Yesterday I attended a photography workshop at the Strand Theatre in New Bedford, Massachusetts hosted by Bryan Buckley of Vanishing New England. I love hosting workshops, but it was very nice to be on the other side of one this time. The Strand Theatre originally opened as the Vien Theatre in 1905, and is going to be turned into a community center in the near future.
While I was in the area I also visited the former Capitol Theatre in Fall River, MA. The Capitol originally opened on February 2, 1926. I believe it closed in the 1960s, but haven’t been able to verify that yet. Part of the orchestra level was converted into a bowling alley sometime after it closed. The proscenium and organ chambers were removed so that a large steel support beam could be installed as part of the conversion.
I’ll be posting full write ups on both of these theaters very soon.
I’ve been practicing with my newly acquired drone, and thought that a theater walkthrough might make for an interesting video. So a few days ago I revisited the Everett Square Theatre in Boston, MA to do just that. I think that I’ll be making many more of these videos going forward.
I’ve added two more photo workshops to the fall season. The Grand Theatre in Steubenville, Ohio and the Paramount Theatre in Springfield, MA. Both theaters are full of amazing details to photograph, and I’ll be on hand to help you out with any questions you might have. All levels of photographer, from beginner to expert, are welcome.
Grand Theatre Workshop
Location: Steubenville, Ohio
October 15, 2017 (Session 1) 9:00 AM – 12:00 PM and (Session 2) 1:00 PM – 4:00 PM
Past workshops I co-hosted raised thousands to help the theaters with maintenance, and other expenses. However, these are solo workshops, which means that more money will be going to the owners to help the theaters. While the money from these workshops will never be enough to save a theater, but every little bit helps.
I’ll be hosting a photography workshop at the Everett Square Theatre in Boston, MA on September 30, 2017. This will be a little different from the past workshops because the theater is a bit smaller than some I’ve held workshops in. Because of that I’m limiting the amount of people per session to six. Each session will be 2.5 hours long.
The first session will be from 9:00 AM – 11:30 AM and the second session will be from 12:00 PM – 2:30 PM. Each session will cost $35 to attend, and a portion of that goes directly to the owner to help maintain the building. You can both attend both sessions if you’d like more time in the theater. I look forward to seeing some of you (and the pictures you’ll take) at the theater!
Hi Everyone – I’ll be speaking about my upcoming book, After the Final Curtain: The Fall of the American Movie Theater, at the Somerville Theatre in Somerville, Massachusetts on November 13 at 6:30 PM.
The State Theatre in Stoughton, Massachusetts opened on December 8, 1927. It was built on the site of Atwood’s Market, a local shopping center that was destroyed by a fire earlier that year. The Interstate Theatre Corporation purchased the lot and hired the Boston architecture firm of Funk and Wilcox, who were mostly known for designing apartment buildings, to design the theater. John P. Curley, a Boston contractor, constructed the 1,100 seat atmospheric theater for $100,000, or $1.4 million when adjusted for inflation.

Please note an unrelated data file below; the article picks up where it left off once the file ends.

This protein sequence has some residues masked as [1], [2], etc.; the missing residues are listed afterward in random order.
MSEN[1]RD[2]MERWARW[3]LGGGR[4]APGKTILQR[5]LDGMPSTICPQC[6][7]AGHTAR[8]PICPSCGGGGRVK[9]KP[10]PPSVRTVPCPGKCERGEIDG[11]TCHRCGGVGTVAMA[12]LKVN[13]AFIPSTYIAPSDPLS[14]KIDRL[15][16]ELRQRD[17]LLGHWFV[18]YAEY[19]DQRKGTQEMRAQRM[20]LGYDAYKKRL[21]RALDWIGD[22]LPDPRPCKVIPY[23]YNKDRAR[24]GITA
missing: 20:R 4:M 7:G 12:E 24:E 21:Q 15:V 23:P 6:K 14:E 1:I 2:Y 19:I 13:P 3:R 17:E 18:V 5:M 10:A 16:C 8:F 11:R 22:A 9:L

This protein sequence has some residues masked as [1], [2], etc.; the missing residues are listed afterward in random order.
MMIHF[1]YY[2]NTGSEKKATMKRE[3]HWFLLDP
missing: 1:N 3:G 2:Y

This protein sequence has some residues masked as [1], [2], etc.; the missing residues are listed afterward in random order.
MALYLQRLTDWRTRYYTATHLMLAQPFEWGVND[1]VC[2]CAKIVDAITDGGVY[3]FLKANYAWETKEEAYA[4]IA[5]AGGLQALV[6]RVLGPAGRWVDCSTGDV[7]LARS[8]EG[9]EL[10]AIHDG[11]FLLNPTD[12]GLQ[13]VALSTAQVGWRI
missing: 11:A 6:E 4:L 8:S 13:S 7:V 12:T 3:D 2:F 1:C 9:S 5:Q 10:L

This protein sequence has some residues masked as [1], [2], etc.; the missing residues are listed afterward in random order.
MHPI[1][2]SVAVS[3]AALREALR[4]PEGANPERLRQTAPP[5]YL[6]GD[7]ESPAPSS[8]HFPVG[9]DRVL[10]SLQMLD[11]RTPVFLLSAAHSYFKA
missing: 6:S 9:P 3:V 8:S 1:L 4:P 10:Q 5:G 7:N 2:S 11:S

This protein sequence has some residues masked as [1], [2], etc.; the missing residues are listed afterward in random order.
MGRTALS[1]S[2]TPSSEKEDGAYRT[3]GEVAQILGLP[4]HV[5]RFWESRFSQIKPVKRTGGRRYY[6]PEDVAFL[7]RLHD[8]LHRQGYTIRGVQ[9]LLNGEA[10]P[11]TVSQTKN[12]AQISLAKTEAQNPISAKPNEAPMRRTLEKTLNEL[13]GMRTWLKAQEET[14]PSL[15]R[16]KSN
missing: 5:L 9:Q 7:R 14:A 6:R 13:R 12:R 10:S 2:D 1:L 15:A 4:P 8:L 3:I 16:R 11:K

The opening day kicked off with a performance by Ed Andrews and his Nautical Garden Orchestra, followed by “Revue Les Arts,” a vaudeville comedy review. The main attraction was a showing of the silent film “Smile, Brother, Smile,” starring Jack Mulhall, Dorothy Mackaill and E.J. Ratcliffe. A newsreel and two other vaudeville acts capped off the festivities. John Kenne, the State’s organist, played the Estey Pipe Organ throughout the day.
By 1940, the theater was renamed the Interstate State Theatre, and had been converted into a talking motion picture house. The nearby Stoughton High School held class plays and graduations at the State. The theater was modernized in 1970 — the box seats and some of the atmospheric ornamentation in the auditorium were removed and covered with red drapes, and modern seats were installed on the orchestra level. The theater then became the Stoughton Cinema.
By the 1990s the theater had been renamed once again and was known as the Stoughton Cinema Pub, a second run movie house that served beer. The theater closed just six days short of its 80th birthday on December 2, 2007. The final production was a live performance of “A Christmas Carol“ by local theater troupe The Little Theatre of Stoughton, who had been performing at the theater since 1999. According to Mike Harmen, the manager at the time of the theater’s closing, it cost close to $3,000 a month to heat the auditorium in the winter, and it was the cost of utilities that caused the theater to close.
The Friends of the State Theatre was formed shortly after the theater closed, intending to restore and reopen the theater as a performing arts center. To that end, they have signed a 20-year lease and were awarded non-profit status in February 2013. They have received grants from the town of Stoughton and the state of Massachusetts, and around $700,000 in donations from private donors and businesses. The Friends aim to raise between $2.5 and $3 million to restore the theater.
The Franklin Park Theatre opened on December 8, 1914 in the Dorchester neighborhood of Boston, Massachusetts. Designed by Funk and Wilcox, who also designed the nearby Strand Theatre. The theater was originally operated by Jacob Lourie, who was a movie pioneer in Massachusetts and the original president of New England Theatres Operating Company (NETOC). NETOC was affiliated with Paramount Pictures, and many of the “famous players” performed at the Franklin Park. It cost $250,000 to build the theater, or $6 million when adjusted for inflation.